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Little Millets are gluten-free, non-acid-forming, and a perfect addition to the diet of people who do yoga, workouts, cardio, etc
Antioxidants are abundant in this food.
Little millet is a low-glycemic-index food that is also high in dietary fibre. Since glucose takes a long time to enter the bloodstream, blood sugar levels remain stable.
Magnesium is abundant in little millet, which aids in heart health. It is also high in niacin, which aids in cholesterol reduction.
It also aids in the detoxification of the body.
Little millet has been used for patients with respiratory conditions such as asthma.
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Small millet is a small-seeded annual grass that is commonly grown in India and other Asian countries. It is also known as Saamai in Tamil. It is a resilient crop that farmers frequently raise as a subsistence crop since it can flourish in dry and poor soil.
- Little Millet is a fantastic option for those who have celiac disease or gluten intolerance because it is naturally gluten-free.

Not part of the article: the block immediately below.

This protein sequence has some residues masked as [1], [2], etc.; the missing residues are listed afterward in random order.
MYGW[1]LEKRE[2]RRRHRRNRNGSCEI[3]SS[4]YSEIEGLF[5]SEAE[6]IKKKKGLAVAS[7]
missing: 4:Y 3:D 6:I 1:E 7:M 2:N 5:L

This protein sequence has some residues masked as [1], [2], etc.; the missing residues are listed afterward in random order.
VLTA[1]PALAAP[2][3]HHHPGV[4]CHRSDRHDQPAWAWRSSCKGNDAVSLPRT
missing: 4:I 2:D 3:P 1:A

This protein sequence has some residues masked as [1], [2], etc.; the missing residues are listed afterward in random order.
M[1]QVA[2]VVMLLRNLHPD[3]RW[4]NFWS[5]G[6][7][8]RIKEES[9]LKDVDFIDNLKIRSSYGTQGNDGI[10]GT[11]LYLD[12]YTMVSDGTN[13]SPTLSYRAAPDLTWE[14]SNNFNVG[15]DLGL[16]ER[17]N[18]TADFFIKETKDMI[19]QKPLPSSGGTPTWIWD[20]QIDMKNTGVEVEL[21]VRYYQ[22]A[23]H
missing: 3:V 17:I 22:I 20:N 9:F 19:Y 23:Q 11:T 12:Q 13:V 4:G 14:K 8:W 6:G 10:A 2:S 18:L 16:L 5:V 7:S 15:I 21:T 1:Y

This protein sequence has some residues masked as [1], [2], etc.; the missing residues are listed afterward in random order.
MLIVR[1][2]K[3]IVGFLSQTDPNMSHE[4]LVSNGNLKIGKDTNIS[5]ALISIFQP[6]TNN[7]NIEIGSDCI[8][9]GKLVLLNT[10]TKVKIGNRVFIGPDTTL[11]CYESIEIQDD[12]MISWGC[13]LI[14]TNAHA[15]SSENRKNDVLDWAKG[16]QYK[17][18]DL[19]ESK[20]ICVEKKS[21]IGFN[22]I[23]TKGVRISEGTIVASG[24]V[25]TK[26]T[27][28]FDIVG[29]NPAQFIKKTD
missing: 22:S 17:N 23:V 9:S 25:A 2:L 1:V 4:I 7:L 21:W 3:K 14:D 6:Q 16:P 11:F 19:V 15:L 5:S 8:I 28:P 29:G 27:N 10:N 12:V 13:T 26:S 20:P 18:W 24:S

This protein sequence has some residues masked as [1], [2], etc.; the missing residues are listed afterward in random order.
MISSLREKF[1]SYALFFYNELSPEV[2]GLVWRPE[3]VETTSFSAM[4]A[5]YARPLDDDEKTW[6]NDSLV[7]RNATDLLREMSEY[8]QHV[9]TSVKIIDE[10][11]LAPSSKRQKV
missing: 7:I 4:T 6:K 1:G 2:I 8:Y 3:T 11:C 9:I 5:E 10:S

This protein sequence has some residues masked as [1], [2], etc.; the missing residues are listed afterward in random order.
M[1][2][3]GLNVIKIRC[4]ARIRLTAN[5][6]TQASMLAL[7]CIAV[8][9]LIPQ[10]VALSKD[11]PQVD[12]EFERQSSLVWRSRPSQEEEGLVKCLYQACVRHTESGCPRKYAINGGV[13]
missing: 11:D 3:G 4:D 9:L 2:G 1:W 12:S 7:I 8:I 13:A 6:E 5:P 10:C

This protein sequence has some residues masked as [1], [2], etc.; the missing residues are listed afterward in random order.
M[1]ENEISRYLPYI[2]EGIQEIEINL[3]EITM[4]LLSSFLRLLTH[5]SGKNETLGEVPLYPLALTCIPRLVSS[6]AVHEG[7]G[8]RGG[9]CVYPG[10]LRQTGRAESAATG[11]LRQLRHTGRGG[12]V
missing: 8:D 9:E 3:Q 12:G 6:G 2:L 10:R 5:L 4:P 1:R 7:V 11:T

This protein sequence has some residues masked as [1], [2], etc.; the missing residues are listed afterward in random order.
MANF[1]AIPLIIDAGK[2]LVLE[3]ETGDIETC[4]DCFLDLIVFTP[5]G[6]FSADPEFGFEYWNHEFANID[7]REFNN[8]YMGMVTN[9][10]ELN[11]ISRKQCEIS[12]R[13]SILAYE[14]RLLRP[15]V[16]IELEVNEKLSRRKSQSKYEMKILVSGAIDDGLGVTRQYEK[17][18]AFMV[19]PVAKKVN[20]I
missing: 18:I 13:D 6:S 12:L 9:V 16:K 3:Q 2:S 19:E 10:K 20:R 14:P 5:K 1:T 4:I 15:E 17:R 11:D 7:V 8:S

- It has a low glycemic index, which indicates it may be good for diabetics because it can help control blood sugar levels.
- It is a good source of vital minerals such protein, iron, calcium, and magnesium.
- It is a low-fat grain that can aid in weight control by increasing satiety and lowering caloric intake.
- Magnesium, which helps lower blood pressure and lower the risk of heart disease,
Pongal is a popular South Indian dish that is made by cooking little millet with moong dal, ginger, and other spices.
Little millet and urad dal should be soaked before being combined to make a smooth batter. Dosas that are thin and crispy are cooked on a griddle.
Cooked little millet can be mixed with chopped vegetables like tomatoes, cucumber, and onions, along with some lemon juice and olive oil to make a healthy and filling salad.
Watch Recipe Video